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"Heads" or "Chairs"?

In the Syrian intellectual environment, there are two opposing voices, each representing a certain point of view in the broad sense of the word: One voice proclaims that change means change in "chairs" first and foremost, that is, that the revolution should topple the existing regime, complete with its symbols, institutions and agencies; and the other declares that change means change of [people's] "heads" first (and perhaps only), meaning that actual revolution topples the prevailing culture and social configuration, represented mainly by the ideas, values and practices of political Islam.

The first view places culture between brackets and deems everything "cultural" an insult, while the second view does exactly the same, except with the "political."

These half-views of the "revolution" are partly the result of ideas and attitudes, but also the result of certain stances that have to do with social and sociological realities that are no longer difficult to infer. However, in all cases, they weaken revolutionary action as much as they reflect a certain underlying formative weakness.

Indeed, revolutions cannot be complete and cannot fulfill their purposes as revolutions if, at the end of the day, they do not shake the prevailing culture and social configuration. Yet, in the case of Syria, how can one achieve a goal as such without changing the regime that cannot survive without violence, and which blocks all paths to the most basic of freedoms? How can this happen without removing a regime that renders the smallest doubt a crime that "weakens the nation," while preventing individuals, who are supposed to question things and seek change, from living in dignity?

If one may cite the examples of Egypt and Tunisia following their revolutions against the "chairs," then it could be argued that the move to change the "heads" had to inevitably undergo a process of changing those "chairs." This is while bearing in mind that the violence perpetrated by the former regimes in the two countries, is but a drop in the ocean of violence that the Syrian regime has been scooping from.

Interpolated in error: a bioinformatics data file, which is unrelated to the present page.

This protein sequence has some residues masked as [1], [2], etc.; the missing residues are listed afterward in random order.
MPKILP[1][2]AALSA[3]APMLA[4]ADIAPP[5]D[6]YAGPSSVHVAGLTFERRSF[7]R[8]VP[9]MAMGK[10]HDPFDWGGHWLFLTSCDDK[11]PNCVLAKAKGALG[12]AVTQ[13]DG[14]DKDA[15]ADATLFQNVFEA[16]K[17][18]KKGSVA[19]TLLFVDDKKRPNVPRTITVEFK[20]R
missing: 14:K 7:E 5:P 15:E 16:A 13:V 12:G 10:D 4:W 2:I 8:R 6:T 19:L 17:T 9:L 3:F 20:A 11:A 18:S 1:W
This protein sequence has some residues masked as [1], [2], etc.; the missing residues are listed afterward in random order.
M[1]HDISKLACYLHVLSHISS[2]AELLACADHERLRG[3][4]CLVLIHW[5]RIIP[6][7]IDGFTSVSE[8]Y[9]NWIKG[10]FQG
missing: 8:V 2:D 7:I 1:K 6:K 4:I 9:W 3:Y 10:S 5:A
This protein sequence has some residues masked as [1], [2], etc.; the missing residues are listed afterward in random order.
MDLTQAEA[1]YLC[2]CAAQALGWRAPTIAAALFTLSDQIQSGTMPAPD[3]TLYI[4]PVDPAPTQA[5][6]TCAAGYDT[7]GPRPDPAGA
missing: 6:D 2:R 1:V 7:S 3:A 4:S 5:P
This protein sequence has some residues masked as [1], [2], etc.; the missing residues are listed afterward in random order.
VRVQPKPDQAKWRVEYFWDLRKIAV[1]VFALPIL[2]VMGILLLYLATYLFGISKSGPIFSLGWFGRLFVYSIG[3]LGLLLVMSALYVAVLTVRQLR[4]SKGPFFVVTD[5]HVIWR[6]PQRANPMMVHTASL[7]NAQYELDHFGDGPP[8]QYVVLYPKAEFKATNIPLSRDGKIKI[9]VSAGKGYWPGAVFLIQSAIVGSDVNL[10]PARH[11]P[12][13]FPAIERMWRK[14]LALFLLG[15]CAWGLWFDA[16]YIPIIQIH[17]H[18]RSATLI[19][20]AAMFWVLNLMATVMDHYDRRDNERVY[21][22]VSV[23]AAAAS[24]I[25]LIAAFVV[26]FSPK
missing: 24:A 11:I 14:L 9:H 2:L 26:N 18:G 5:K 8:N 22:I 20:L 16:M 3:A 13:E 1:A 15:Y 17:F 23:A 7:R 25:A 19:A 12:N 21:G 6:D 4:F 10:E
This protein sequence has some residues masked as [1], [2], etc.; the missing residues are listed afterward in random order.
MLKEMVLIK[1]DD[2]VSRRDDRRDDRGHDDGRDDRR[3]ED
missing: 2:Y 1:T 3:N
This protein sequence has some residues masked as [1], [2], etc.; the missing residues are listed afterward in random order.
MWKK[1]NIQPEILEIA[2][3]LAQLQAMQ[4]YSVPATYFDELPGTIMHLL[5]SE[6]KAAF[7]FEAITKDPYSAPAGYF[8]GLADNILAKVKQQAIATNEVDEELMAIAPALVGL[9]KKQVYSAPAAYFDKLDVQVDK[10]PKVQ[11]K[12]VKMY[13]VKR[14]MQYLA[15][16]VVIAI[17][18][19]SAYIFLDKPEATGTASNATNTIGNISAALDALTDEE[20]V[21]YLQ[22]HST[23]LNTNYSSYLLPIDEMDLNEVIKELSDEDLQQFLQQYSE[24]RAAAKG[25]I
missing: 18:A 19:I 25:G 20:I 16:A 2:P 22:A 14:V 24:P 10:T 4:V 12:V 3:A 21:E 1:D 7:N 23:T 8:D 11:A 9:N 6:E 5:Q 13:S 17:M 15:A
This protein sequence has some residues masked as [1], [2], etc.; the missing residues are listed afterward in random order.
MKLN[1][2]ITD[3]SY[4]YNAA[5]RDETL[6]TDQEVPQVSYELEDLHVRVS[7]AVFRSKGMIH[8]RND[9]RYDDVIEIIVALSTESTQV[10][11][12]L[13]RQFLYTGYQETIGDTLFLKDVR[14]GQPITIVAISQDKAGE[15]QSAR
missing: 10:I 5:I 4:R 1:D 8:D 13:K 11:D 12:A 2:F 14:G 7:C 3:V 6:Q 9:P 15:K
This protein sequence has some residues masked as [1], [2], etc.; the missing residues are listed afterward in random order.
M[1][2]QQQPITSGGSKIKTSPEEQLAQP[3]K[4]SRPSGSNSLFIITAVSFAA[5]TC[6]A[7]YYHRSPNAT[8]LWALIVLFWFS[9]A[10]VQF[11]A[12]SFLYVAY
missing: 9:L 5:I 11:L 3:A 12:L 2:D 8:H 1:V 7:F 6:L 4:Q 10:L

But the fact of the matter is that only in this political fight, specifically through the struggle for power, nay in a climate in which the struggle for power could be launched, can the critiquing and political challenging of Islamism take place - to paraphrase Samer Franjieh in Al-Hayat's supplement Tayarat last Sunday.

In this sense, it is feared that overstating the theory of changing the "heads," and placing it ahead of other priorities, may lead to complacency over changing the "chairs," if not overlooking them and their occupants altogether. The truth is that this exaggeration, through its long-lasting accommodation of the "chairs," is partly responsible for political Islam being in the position of the victim first and then subsequently in the vanguard following change.

But the argument for changing "chairs," by contrast, should do more to prove that changing "heads" is indeed on the agenda. This view's weak credentials in this respect, is not very reassuring. This takes on many forms, including exaggeratingly repudiating culture and intellectuals, and a growing willingness to tolerate if not to glorify populist behavior, not to mention the tendency to turn a blind eye on extremist acts that must never be overlooked. Sometimes, these reactions go as far as condemning what is Western and advanced, because "the people" are not so.

Yes, there is no doubt that changing "chairs" comes first, but without embarking on changing "heads" too, we will sooner or later find ourselves facing "chairs" that are even heavier on the hearts and minds than their forerunners.

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Publication:Dar Al Hayat, International ed. (Beirut, Lebanon)
Date:Feb 26, 2013
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